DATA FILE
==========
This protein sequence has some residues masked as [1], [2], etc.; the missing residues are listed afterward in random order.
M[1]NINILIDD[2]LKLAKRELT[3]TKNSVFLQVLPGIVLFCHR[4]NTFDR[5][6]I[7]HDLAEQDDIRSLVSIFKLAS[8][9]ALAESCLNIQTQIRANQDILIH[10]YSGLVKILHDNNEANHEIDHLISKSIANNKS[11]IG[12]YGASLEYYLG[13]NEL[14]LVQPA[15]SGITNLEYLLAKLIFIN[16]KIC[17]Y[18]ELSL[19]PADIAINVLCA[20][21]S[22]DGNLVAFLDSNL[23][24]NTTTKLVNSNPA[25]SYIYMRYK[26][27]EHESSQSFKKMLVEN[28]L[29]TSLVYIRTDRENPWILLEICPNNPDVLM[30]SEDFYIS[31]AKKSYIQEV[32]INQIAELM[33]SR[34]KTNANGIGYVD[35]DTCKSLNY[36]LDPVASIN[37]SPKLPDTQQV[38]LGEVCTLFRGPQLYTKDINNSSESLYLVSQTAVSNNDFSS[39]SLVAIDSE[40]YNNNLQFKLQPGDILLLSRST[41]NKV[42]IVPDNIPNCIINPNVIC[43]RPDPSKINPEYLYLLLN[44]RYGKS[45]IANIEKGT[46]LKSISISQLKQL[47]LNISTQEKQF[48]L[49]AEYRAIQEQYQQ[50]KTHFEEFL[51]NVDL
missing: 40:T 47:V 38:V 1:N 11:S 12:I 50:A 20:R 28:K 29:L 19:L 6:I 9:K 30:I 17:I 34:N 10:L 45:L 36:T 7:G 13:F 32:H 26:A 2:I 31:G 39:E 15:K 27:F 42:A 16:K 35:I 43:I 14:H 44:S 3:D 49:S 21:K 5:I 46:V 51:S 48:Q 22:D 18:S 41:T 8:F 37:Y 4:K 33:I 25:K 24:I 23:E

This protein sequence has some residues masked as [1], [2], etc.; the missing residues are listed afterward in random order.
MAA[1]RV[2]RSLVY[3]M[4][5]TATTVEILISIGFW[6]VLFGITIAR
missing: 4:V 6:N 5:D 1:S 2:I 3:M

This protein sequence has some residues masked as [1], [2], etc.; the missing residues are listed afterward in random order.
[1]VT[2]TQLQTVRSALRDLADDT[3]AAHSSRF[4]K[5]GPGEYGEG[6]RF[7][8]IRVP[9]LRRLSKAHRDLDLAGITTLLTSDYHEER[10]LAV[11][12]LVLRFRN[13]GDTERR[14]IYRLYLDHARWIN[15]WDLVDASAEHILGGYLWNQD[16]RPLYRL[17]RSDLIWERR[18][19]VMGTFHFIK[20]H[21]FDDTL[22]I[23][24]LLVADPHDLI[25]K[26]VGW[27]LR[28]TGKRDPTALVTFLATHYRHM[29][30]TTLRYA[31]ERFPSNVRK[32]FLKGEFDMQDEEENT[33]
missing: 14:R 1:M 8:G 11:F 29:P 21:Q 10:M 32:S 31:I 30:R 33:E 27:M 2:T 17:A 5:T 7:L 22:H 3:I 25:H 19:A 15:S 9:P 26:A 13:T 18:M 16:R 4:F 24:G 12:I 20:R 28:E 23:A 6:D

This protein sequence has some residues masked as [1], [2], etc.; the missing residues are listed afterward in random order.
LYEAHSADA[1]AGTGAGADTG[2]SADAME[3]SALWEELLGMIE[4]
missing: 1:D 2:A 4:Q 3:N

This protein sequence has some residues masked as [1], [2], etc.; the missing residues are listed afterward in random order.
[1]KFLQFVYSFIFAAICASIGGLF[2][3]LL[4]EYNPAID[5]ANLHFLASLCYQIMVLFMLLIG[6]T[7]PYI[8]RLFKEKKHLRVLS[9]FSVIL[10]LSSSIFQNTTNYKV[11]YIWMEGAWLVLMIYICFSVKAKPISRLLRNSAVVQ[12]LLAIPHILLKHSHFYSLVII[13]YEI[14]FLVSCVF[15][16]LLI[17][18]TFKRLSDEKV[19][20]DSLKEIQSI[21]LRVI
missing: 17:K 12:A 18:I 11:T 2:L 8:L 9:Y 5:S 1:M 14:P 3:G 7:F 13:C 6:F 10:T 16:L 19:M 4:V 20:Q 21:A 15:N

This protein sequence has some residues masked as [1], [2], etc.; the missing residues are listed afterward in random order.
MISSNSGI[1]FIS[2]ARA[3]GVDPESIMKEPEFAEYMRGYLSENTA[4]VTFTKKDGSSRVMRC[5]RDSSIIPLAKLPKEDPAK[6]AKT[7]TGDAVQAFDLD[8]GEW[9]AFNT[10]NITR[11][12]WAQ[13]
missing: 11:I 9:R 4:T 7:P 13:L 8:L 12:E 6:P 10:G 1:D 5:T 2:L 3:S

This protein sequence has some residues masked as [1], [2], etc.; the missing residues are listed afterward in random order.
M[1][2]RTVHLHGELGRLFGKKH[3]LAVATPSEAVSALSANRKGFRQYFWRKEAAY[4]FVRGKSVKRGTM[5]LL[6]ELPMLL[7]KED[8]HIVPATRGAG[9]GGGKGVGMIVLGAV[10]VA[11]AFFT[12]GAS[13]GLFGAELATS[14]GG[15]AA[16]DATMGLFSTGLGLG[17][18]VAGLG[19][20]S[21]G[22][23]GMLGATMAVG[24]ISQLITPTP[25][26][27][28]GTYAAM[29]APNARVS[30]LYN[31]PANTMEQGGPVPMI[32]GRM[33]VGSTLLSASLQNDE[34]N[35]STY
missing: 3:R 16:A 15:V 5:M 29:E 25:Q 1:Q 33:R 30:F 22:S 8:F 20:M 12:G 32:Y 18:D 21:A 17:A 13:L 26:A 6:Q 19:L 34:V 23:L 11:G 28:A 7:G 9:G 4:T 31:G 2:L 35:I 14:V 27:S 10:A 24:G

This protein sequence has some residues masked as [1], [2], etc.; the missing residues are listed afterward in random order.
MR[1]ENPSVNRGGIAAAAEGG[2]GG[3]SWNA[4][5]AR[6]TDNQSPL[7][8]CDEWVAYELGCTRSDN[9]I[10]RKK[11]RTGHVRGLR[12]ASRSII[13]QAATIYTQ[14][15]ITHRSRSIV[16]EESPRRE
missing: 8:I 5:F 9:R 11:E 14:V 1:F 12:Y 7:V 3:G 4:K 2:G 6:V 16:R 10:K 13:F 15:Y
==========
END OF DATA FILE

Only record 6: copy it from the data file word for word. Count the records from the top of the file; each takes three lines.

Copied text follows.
This protein sequence has some residues masked as [1], [2], etc.; the missing residues are listed afterward in random order.
MISSNSGI[1]FIS[2]ARA[3]GVDPESIMKEPEFAEYMRGYLSENTA[4]VTFTKKDGSSRVMRC[5]RDSSIIPLAKLPKEDPAK[6]AKT[7]TGDAVQAFDLD[8]GEW[9]AFNT[10]NITR[11][12]WAQ[13]
missing: 11:I 9:R 4:T 7:P 13:L 8:L 12:E 6:P 10:G 1:D 5:T 2:L 3:S